Saturday, November 20, 2021

Why Have Hundreds Of Rappers Died In The Last 2-Years Despite Rap Music's Rich Legacy From Our African Griot Tradition?

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Despite The Rich Storytelling Heritage of Rappers Coming From Our African Griot Legacy Too Many Are Dying Young

By Dr. Charles L. Singleton, The Family Journal, USA & Overseas

Griots of West Africa told reportorial stories during multiple centuries dating back to the 13th century, and long before Spain’s slavery colonization of the Caribbean in the 15th century, and the Spanish and Portuguese (Brazilian 1550s) sugar plantations (18th, 19th, and 20th centuries). Also, these gifted orators and performers existed before America’s enslavement of African captives on The White Lion English privateer ship, August 20, 1619, Jamestown, Virginia and thereafter: 17th and 18th centuries of American colonization. --- Written Sources
The griots were traveling musicians, singers, poets, and oral family historians. Their inherently gifted knowledge and cultural influence (rhythmic beats, verbiages, dialects, etc.), throughout the Americas, helped us to create our language and music today from the list below:

Slave Ships “Drumless Backing” Utterances (painful grunts, agonizing groans, and mournful suicides), Haiti's Creole Songs Since 1492: Caribbean 15th Century Songs; the Jamaican "Patwa," an English-based Creole West African Language (1533-1807: Rocksteady & Reggae Music 1960s - 1980s, Bob Marley (1945-1981) and various artists ), and the United States 17th and 18th Centuries’ Hambone Song, "Pattin' Juba," Calypso Afro-Caribbean Music (mid 19 century/mid-20th century: Trinidad, Tobago, Antilles, and Venezuela).

Yes, Gullah Geechee Talk (cumbaya or Kumbaya, okra, tote, obuh yuh, yent, ynnah, yenna name, buckruh, cootuh), and Geechee Songs; Cotton Field Songs, Underground Railroad Songs, African American Work Songs and Hollers; Hymn Choir Songs, Spirituals and Gospel Music; Instrumental and Vocal Praise & Worship Songs; “Say Yes, Say Yes” (West African Style and Afrobeat), Blues and Jazz Songs, Rhythm and Blues, Rock and Roll Music (1940s - 1950s), Soul Music (1950s - 1960s), the 1960s Funk Music and 1970s Hip-Hop Music, and Rap Songs; Dap: “Juba” or Hamboning-Like Fashion, Gestural-Rhythmic Greetings, “Five on the Black Hand Side,” 1960s -1970s, by Black G. I. s (African American Communities, Vietnam and other Asia-Pacific Countries: APAC). In addition, the Soulful Dance Steps of James Brown (1933-2006), Michael Jackson (1958-2009), Football Touchdown End Zone Dances of NFL, College, High School Football Players, and Youth Football League Players.  And the 1970s - 1980s Poetic Words and Soul Music of Gil Scott-Heron (1949-2011), "The Revolution Will Not Be Televised." ---Oral and Written Sources, 187 Years of Recorded History, The Family Journal, USA & Overseas Archives, 2005-2021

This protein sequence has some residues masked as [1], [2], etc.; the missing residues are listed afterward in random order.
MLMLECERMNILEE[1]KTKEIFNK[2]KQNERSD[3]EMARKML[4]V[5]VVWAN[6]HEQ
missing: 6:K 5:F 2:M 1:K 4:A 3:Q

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Hambone! Hambone!
Hambone, hambone where you been? I've been round the world and I'm going again. Hambone, hambone what did you see; the whole wide world was looking at me. Hambone, hambone in the pot; can't eat hambone until the soup gets HOT! 
Well hambone, hambone have you heard, Mama's gonna buy me a mockingbird.  And if that mockingbird don't sing, Papa's gonna buy me a diamond ring. And if that diamond ring don't shine, Mama's gonna take it to the five and dime Hambone. And if that five and dime goes broke, Mama and Papa gonna buy me a billy goat Hambone. Hambone, hambone in the pot; can't eat hambone until the soup gets HOT! (Revised Oral Lyrics, Red Road, SC, circa 1950s).
Watch "Hambone - Steve McCraven" on YouTube. See The Video above ^. 

Unfortunately, in America today, our African American journey brings us to hundreds of rappers (modern day griots) who have died tragically and violently since the passing of Tupac Shakur (September 1996) and Notorious B. I. G. (March 1997). 
Rappers Who Accurately Predicted Their Own Deaths 
According to Capital XTRA, 7 rappers accurately predicted their own deaths. These amazingly talented rappers who thought that they would have shorten-collective lives from 1971-2015; so sad and regrettably only 44 years, are as follows: Tupac Shakur (June 1971- September 1996), Notorious B. I. G. (May 1972-March 1997), Big L (May 1974 –February 1999), Lisa ‘Left Eye’ Lopes (May 1971-April 2002), Proof (October 1973-April 2006), Dolla (November 1987-May 2009), and Chinx Drugz (December 1983- May 2015). 
See 2015 Murdered Hip Hop Musicians and Their Deaths of 51.5%. Click here

And on March 31, 2019, popular and community-minded American rapper “Nipsey Hussle,” Airmiess Joseph Asghedom (1985-2019), was shot dead outside his neighborhood Marathon Clothing Company store, Hyde Park, Los Angeles, California. The murderous killings by guns did not stop with Nipsey Hussle’s untimely death.

“200 Rappers,” Who Died in 2020

Rapper Pop Smoke

Rapper Pop Smoke," Bashar Barakah Jackson (1999 – 2020), Brooklyn drill music (Canarsie), Brooklyn, New York, was tragically shot and killed on February 19, 2020, in Hollywood Hills, Los Angeles, California. "Welcome to the Party, Meet the Woo (1&2), and Dior" were Three of Pop Smoke's most popular songs. --- Kamau Austin, Scoop Publications. Sadly, according to “YouTuber, Hip-Hop Universe,” Pop Smoke was 1 of “200 Rappers,” Who Died in 2020.
Rappers Who Died in 2021 by Chelsea Stewart, September 4, 2021, Showbiz CheatSheet